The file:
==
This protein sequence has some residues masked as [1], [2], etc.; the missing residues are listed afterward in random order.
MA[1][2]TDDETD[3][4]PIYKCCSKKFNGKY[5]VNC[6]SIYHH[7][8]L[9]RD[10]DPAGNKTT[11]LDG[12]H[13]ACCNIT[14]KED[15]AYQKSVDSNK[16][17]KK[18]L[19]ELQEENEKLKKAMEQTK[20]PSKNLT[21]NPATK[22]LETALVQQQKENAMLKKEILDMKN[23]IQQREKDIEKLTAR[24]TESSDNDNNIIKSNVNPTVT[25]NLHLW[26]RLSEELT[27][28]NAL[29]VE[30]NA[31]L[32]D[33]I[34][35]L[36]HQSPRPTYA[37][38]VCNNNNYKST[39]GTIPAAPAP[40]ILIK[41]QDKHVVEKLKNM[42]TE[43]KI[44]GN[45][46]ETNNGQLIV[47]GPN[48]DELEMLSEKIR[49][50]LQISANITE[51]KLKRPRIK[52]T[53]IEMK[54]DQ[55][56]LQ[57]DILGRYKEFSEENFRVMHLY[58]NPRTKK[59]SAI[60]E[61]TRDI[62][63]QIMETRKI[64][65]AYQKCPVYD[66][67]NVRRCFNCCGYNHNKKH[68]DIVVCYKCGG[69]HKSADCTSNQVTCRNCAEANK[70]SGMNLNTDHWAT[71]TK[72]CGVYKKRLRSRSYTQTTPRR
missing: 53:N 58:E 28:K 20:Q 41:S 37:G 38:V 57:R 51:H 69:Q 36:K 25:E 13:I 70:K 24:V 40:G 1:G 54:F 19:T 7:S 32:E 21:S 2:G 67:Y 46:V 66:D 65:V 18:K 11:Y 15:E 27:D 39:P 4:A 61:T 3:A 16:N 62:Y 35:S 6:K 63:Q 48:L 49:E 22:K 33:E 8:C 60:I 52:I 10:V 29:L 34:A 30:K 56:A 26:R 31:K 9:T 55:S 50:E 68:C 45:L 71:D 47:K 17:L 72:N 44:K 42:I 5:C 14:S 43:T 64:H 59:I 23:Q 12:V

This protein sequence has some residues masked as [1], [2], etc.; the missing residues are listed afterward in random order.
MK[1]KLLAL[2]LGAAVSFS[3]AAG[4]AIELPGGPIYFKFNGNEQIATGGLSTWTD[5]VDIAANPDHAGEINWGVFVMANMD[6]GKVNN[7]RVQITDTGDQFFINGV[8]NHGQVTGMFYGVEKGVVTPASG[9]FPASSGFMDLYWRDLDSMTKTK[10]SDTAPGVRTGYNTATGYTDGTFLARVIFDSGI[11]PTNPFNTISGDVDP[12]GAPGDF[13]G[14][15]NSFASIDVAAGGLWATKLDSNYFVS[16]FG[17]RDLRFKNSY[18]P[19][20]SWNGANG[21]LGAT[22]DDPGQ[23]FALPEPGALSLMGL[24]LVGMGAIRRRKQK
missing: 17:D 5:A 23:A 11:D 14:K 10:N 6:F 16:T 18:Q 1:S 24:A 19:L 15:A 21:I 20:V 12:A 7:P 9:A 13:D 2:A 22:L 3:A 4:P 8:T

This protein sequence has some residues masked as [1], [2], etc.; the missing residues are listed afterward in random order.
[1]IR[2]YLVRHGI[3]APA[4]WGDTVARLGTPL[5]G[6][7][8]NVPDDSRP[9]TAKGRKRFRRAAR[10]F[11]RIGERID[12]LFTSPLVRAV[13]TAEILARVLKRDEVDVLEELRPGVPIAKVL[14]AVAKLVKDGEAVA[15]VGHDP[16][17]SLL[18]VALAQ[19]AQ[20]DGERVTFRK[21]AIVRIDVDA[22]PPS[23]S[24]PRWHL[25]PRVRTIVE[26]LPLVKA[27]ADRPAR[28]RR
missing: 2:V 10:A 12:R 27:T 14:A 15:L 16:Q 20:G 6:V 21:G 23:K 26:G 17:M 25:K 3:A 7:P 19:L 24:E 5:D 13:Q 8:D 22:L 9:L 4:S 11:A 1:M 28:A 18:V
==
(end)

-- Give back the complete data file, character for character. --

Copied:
This protein sequence has some residues masked as [1], [2], etc.; the missing residues are listed afterward in random order.
MA[1][2]TDDETD[3][4]PIYKCCSKKFNGKY[5]VNC[6]SIYHH[7][8]L[9]RD[10]DPAGNKTT[11]LDG[12]H[13]ACCNIT[14]KED[15]AYQKSVDSNK[16][17]KK[18]L[19]ELQEENEKLKKAMEQTK[20]PSKNLT[21]NPATK[22]LETALVQQQKENAMLKKEILDMKN[23]IQQREKDIEKLTAR[24]TESSDNDNNIIKSNVNPTVT[25]NLHLW[26]RLSEELT[27][28]NAL[29]VE[30]NA[31]L[32]D[33]I[34][35]L[36]HQSPRPTYA[37][38]VCNNNNYKST[39]GTIPAAPAP[40]ILIK[41]QDKHVVEKLKNM[42]TE[43]KI[44]GN[45][46]ETNNGQLIV[47]GPN[48]DELEMLSEKIR[49][50]LQISANITE[51]KLKRPRIK[52]T[53]IEMK[54]DQ[55][56]LQ[57]DILGRYKEFSEENFRVMHLY[58]NPRTKK[59]SAI[60]E[61]TRDI[62][63]QIMETRKI[64][65]AYQKCPVYD[66][67]NVRRCFNCCGYNHNKKH[68]DIVVCYKCGG[69]HKSADCTSNQVTCRNCAEANK[70]SGMNLNTDHWAT[71]TK[72]CGVYKKRLRSRSYTQTTPRR
missing: 53:N 58:E 28:K 20:Q 41:S 37:G 38:V 57:R 51:H 69:Q 36:K 25:E 13:I 70:K 24:V 40:G 1:G 54:F 19:T 7:S 32:E 21:S 2:G 67:Y 46:V 66:D 65:V 18:K 11:Y 15:E 27:D 39:P 4:A 61:T 3:A 16:N 62:Y 35:S 6:K 63:Q 48:L 49:E 22:K 33:E 8:C 60:I 52:I 10:V 29:L 34:A 30:K 56:A 26:R 31:K 9:T 55:S 50:E 68:C 45:L 71:D 47:K 17:L 72:N 44:K 42:I 5:C 14:S 43:T 64:H 59:I 23:Q 12:V

This protein sequence has some residues masked as [1], [2], etc.; the missing residues are listed afterward in random order.
MK[1]KLLAL[2]LGAAVSFS[3]AAG[4]AIELPGGPIYFKFNGNEQIATGGLSTWTD[5]VDIAANPDHAGEINWGVFVMANMD[6]GKVNN[7]RVQITDTGDQFFINGV[8]NHGQVTGMFYGVEKGVVTPASG[9]FPASSGFMDLYWRDLDSMTKTK[10]SDTAPGVRTGYNTATGYTDGTFLARVIFDSGI[11]PTNPFNTISGDVDP[12]GAPGDF[13]G[14][15]NSFASIDVAAGGLWATKLDSNYFVS[16]FG[17]RDLRFKNSY[18]P[19][20]SWNGANG[21]LGAT[22]DDPGQ[23]FALPEPGALSLMGL[24]LVGMGAIRRRKQK
missing: 17:D 5:A 23:A 11:D 14:K 10:N 6:F 16:T 18:Q 1:S 24:A 19:L 15:A 21:I 20:V 12:A 7:P 9:A 13:D 2:A 22:L 3:A 4:P 8:T

This protein sequence has some residues masked as [1], [2], etc.; the missing residues are listed afterward in random order.
[1]IR[2]YLVRHGI[3]APA[4]WGDTVARLGTPL[5]G[6][7][8]NVPDDSRP[9]TAKGRKRFRRAAR[10]F[11]RIGERID[12]LFTSPLVRAV[13]TAEILARVLKRDEVDVLEELRPGVPIAKVL[14]AVAKLVKDGEAVA[15]VGHDP[16][17]SLL[18]VALAQ[19]AQ[20]DGERVTFRK[21]AIVRIDVDA[22]PPS[23]S[24]PRWHL[25]PRVRTIVE[26]LPLVKA[27]ADRPAR[28]RR
missing: 2:V 10:A 12:R 27:T 14:A 15:L 16:Q 20:G 6:V 21:G 23:K 26:G 17:M 25:K 3:A 7:P 19:L 24:E 5:D 13:Q 8:D 22:L 9:L 4:S 11:A 1:M 28:A 18:V